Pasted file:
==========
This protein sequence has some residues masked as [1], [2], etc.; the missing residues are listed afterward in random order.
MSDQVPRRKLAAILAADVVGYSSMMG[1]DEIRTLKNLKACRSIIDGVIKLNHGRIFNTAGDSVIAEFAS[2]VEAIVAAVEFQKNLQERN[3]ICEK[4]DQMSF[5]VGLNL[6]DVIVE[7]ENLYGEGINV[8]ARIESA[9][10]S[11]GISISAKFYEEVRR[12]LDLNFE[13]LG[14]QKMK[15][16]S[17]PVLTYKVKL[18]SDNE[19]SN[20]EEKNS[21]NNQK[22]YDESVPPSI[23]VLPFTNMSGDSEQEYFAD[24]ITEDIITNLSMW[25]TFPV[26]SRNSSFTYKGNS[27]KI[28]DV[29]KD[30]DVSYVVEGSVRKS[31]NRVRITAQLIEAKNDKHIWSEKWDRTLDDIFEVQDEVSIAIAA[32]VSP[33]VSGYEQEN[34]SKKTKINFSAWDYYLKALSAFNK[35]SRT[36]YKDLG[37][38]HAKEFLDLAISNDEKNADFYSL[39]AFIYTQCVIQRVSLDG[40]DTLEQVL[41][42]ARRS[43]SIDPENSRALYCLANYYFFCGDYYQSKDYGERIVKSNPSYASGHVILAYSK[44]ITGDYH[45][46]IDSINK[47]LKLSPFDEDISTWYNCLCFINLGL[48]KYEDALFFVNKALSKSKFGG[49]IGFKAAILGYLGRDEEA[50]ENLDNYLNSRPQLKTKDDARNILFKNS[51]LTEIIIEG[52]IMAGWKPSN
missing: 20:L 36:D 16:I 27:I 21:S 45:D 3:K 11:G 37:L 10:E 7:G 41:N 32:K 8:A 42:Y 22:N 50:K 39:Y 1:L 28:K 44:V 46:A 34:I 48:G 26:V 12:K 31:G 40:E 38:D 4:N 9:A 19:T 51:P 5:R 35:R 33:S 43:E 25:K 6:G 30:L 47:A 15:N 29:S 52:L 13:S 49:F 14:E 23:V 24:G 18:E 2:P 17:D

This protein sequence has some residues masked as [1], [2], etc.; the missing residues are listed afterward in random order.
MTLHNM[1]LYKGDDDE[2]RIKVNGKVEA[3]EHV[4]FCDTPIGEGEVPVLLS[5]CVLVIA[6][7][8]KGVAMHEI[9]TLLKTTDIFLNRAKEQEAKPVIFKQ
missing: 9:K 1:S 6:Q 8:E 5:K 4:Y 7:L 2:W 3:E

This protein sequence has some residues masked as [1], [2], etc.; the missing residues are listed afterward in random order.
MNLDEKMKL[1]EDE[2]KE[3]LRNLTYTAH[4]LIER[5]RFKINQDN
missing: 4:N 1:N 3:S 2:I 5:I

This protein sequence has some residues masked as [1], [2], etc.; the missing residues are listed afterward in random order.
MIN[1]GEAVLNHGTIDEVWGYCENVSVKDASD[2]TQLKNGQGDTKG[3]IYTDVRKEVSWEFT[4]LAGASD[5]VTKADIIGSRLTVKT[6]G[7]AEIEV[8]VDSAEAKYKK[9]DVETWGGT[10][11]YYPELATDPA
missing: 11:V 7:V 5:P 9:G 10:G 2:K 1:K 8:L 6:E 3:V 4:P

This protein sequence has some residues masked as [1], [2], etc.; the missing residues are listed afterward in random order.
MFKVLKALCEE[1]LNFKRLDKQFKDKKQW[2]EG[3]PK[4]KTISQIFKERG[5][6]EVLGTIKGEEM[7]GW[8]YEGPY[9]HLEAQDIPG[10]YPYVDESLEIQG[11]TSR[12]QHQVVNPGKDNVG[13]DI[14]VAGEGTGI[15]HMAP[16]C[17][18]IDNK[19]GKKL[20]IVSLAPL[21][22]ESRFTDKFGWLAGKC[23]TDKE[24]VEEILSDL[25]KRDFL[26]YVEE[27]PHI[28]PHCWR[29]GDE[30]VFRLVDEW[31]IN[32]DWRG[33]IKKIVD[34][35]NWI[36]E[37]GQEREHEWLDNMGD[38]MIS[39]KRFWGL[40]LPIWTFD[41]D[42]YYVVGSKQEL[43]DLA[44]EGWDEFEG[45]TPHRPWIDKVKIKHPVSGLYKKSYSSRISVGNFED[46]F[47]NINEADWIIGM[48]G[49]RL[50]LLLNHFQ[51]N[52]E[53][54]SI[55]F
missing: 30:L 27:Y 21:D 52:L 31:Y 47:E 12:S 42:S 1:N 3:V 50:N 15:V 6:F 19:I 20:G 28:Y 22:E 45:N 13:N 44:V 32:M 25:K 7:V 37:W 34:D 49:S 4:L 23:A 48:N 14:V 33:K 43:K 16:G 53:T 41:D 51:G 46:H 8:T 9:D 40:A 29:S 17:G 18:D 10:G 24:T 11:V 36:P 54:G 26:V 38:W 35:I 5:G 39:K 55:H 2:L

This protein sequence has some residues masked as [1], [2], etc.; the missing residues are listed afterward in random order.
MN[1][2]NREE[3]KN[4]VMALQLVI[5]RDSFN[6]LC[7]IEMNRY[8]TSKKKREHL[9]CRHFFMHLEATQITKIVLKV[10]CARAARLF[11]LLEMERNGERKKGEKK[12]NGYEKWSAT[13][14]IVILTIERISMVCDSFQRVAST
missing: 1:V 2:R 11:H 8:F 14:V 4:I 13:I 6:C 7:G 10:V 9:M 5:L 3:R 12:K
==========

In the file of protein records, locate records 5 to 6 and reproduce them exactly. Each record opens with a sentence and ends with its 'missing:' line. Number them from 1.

This protein sequence has some residues masked as [1], [2], etc.; the missing residues are listed afterward in random order.
MFKVLKALCEE[1]LNFKRLDKQFKDKKQW[2]EG[3]PK[4]KTISQIFKERG[5][6]EVLGTIKGEEM[7]GW[8]YEGPY[9]HLEAQDIPG[10]YPYVDESLEIQG[11]TSR[12]QHQVVNPGKDNVG[13]DI[14]VAGEGTGI[15]HMAP[16]C[17][18]IDNK[19]GKKL[20]IVSLAPL[21][22]ESRFTDKFGWLAGKC[23]TDKE[24]VEEILSDL[25]KRDFL[26]YVEE[27]PHI[28]PHCWR[29]GDE[30]VFRLVDEW[31]IN[32]DWRG[33]IKKIVD[34][35]NWI[36]E[37]GQEREHEWLDNMGD[38]MIS[39]KRFWGL[40]LPIWTFD[41]D[42]YYVVGSKQEL[43]DLA[44]EGWDEFEG[45]TPHRPWIDKVKIKHPVSGLYKKSYSSRISVGNFED[46]F[47]NINEADWIIGM[48]G[49]RL[50]LLLNHFQ[51]N[52]E[53][54]SI[55]F
missing: 30:L 27:Y 21:D 52:L 31:Y 47:E 12:S 42:S 1:N 3:V 50:N 15:V 6:F 19:I 20:G 28:Y 22:E 45:N 13:N 44:V 32:M 25:K 7:V 37:W 34:D 49:S 4:L 23:A 48:N 14:V 33:K 43:K 16:G 53:T 41:D 51:G 46:H 8:T 9:D 40:A 29:S 17:G 18:D 10:G 24:T 11:V 36:P 54:G 26:V 38:W 35:I 5:G 39:K 55:H 2:L

This protein sequence has some residues masked as [1], [2], etc.; the missing residues are listed afterward in random order.
MN[1][2]NREE[3]KN[4]VMALQLVI[5]RDSFN[6]LC[7]IEMNRY[8]TSKKKREHL[9]CRHFFMHLEATQITKIVLKV[10]CARAARLF[11]LLEMERNGERKKGEKK[12]NGYEKWSAT[13][14]IVILTIERISMVCDSFQRVAST
missing: 1:V 2:R 11:H 8:F 14:V 4:I 13:I 6:C 7:G 10:V 9:M 5:L 3:R 12:K